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ASPCA Grant Helps Domestic Violence Survivors and Their Pets Find Refuge Together

Thursday, February 27, 2014 - 10:45am
(Photo credit: Jordan H. Star)

It’s hard enough for survivors of domestic violence to navigate the complicated emotional and logistical terrain of leaving home for safe shelter—and adding pets into the equation makes these situations even more stressful. Some stay in abusive relationships to protect their beloved pets, while others have no choice but to leave them behind. Because animals often are used as pawns in domestic disputes, this heartbreaking choice can lead to tragedy.

New York’s Urban Resource Institute (URI),  a non-profit human services organization dedicated to helping New York’s most vulnerable populations, wants to solve this problem—and the ASPCA is stepping up to help.

We’re awarding a $75,000 grant to URI’s innovative PALS (People and Animals Living Safely) program, which enables clients at URI’s largest domestic violence shelter to bring pets with them. Since its launch in June 2013, the program has welcomed many cats; it began accepting dogs this month. This is New York City’s first-ever initiative to house survivors of domestic violence with their pets in a shelter setting.

(Photo credit: Jordan H. Star)

“We’re honored to participate in an innovative program that provides safe shelter for both domestic violence victims and their pets,” says ASPCA President and CEO Matt Bershadker. “This program keeps people and pets together during times of crisis, protects them both, and preserves the special bond with a companion animal—often a major source of comfort and stability. We’d love to see it expand to other emergency shelters throughout the city and nationwide.”

In addition to the grant, the ASPCA will offer assistance via its Animal Hospital by providing services including medical exams, vaccinations, behavioral support, spay/neuter surgery and fostering. The ASPCA’s Cruelty Intervention Advocacy team will also provide support and offer critical resources to pet owners who find themselves and their animals in unstable situations.

Studies estimate that as many as 48% of victims of domestic violence remain in abusive situations for fear of what would happen if they left their pets behind, and that more than 70% of pet-owning women entering domestic violence shelters report that abusers have threatened, harmed or killed a family pet. By working together, ASPCA and URI hope to increase awareness about the impact of abuse on every member of the family—including pets—and encourage increased partnership between animal welfare and domestic violence communities nationwide.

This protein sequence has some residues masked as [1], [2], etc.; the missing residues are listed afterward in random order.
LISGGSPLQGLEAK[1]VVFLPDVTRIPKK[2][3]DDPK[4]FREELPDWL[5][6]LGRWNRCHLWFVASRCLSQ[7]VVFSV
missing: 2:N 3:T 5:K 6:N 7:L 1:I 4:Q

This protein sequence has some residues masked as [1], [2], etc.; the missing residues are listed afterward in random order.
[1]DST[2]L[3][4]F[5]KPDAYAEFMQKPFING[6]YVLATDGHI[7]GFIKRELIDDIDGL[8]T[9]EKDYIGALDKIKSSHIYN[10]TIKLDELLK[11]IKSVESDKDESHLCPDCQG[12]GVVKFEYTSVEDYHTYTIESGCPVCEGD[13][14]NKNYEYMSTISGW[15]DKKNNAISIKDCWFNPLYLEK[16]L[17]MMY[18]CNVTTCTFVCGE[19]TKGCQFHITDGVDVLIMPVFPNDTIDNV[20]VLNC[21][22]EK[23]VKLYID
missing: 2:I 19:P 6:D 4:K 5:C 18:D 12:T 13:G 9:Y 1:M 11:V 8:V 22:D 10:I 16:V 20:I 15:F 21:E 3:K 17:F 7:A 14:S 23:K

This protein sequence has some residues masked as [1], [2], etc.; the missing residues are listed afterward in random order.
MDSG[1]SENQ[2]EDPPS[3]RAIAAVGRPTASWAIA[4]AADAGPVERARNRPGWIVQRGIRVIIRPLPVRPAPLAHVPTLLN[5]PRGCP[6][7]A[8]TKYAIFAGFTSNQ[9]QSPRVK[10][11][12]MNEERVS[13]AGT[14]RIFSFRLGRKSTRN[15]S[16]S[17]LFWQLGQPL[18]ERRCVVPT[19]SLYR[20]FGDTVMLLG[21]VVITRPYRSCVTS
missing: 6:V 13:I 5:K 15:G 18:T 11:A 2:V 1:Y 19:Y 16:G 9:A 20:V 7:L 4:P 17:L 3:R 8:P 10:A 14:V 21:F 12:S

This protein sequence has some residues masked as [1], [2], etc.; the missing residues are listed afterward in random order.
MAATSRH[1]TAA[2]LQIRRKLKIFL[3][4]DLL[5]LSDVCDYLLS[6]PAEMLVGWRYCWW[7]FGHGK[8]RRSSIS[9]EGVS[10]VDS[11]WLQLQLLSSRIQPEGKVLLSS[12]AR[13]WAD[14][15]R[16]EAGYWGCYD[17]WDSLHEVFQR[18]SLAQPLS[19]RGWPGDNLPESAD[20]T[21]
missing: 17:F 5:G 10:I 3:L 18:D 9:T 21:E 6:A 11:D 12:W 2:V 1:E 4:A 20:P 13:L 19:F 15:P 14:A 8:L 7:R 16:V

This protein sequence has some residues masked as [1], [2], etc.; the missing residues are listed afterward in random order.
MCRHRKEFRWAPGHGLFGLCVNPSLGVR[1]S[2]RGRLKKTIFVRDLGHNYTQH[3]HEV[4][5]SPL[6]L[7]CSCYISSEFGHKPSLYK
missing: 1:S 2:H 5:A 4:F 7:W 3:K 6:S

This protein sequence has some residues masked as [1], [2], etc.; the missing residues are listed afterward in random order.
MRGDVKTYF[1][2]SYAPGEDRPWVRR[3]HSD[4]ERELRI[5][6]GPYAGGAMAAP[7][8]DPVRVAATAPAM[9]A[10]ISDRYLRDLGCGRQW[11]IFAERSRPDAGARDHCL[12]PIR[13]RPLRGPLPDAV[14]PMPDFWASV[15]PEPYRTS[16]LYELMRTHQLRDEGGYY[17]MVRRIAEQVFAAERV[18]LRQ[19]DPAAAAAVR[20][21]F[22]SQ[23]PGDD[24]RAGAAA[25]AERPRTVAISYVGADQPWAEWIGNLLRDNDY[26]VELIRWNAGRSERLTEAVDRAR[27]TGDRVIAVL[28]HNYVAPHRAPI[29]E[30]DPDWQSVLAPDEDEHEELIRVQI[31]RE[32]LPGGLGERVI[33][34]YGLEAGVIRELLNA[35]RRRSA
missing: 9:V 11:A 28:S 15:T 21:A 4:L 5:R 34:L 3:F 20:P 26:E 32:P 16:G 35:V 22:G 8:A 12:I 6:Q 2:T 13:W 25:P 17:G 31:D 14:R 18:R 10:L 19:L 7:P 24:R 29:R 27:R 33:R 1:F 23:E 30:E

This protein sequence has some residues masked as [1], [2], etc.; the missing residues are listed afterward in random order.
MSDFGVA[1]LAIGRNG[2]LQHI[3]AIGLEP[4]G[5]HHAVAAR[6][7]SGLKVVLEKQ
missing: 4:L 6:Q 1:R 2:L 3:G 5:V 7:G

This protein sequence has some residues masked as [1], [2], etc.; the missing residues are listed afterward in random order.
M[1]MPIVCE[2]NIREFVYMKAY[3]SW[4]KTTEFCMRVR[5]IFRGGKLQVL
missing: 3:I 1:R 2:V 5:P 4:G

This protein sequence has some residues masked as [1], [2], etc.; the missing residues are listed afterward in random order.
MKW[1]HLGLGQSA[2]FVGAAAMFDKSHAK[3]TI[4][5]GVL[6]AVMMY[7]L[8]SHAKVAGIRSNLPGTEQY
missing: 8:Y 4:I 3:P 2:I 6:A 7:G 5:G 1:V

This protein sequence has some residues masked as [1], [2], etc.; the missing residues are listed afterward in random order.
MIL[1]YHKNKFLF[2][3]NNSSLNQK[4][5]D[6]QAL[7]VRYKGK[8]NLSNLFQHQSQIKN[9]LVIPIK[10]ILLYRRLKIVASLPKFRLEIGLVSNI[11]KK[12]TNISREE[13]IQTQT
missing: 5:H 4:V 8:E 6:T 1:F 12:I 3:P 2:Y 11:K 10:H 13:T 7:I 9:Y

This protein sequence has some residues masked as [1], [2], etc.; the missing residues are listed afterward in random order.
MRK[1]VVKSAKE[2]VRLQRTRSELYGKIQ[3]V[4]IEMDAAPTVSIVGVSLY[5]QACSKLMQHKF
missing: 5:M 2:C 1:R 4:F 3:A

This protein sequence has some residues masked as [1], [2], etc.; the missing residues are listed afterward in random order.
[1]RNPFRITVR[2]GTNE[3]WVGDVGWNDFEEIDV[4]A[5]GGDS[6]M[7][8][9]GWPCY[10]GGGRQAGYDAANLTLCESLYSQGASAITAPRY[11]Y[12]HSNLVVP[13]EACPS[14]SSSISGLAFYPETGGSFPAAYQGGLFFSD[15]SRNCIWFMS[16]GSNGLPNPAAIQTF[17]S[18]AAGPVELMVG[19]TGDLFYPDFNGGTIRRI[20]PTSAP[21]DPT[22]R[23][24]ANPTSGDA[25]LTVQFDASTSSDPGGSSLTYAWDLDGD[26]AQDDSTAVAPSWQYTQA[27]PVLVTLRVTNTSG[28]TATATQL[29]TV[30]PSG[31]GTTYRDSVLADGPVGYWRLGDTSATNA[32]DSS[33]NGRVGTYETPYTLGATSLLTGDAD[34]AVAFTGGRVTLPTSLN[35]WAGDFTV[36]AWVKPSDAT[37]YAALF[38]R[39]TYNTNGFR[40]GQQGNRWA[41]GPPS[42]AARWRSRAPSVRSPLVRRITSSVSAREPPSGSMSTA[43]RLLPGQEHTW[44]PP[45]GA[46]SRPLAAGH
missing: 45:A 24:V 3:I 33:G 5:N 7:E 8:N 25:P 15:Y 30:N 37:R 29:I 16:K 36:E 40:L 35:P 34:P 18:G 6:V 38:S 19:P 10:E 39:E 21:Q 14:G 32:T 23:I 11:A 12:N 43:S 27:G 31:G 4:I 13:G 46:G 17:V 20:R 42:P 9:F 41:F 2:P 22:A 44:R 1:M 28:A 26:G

(Photo credit: Jordan H. Star)

This cat has been living at URI’s largest emergency shelter with its owner for the past several months as part of the URIPALS program.

All photos courtesy of Jordan H. Star. 

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Joan Lucera

Wonderful story! Thanks for providing this grant and for letting us know about this much-needed program.


my friend's step-aunt makes $77 /hr on the laptop . She has been out of work for six months but last month her pay check was $16953 just working on the laptop for a few hours. look at this now,,,,,,,,,,,,,, F­­I­Z­Z­J­O­B­.C­O­M


I am looking for a job working from home Is it a legitmate business


Great Idea!

Helle Sannig

ASPCA - you rock!!!!


I hope other states will adopt this program as well. This is GREAT !!!


This program is a MUST for anyone who is in a volatile relationship and in fear of leaving their pets behind. Great job, ASPCA!


I wish more domestic violence shelters allowed pets.


We have an organization here in the Orlando, FL area called Harbor House, that recently built a shelter on their grounds for this. Until they started their building campaign, I never even thought about the need for such a thing. What an eye opener! I would love to see this type of thing spread! I can only begin to imagine the horrible choice of enduring abuse in order to save my beloved pets. The guilt would be unbearable.
Hopefully, this collaboration will help get the word out and enable more domestic violence shelters to be able to offer this type of service. THANK YOU!

Barbara Los angeles

This makes my heart soar. For years I have visioned building bungalows with fenced yards to accommodate families and their furry friends who are victims of domestic abuse and in need of safe havens.
I stayed in an abusive relationship for fear my dog would be harmed and had no safe place to go that wouldn't have put my family or friends in harms way.
Hopefully more shelters will be able to welcome the entire family and not have women forced to make such painful decisions. Kudos to all those working with these families and helping them build new safe and productive lives.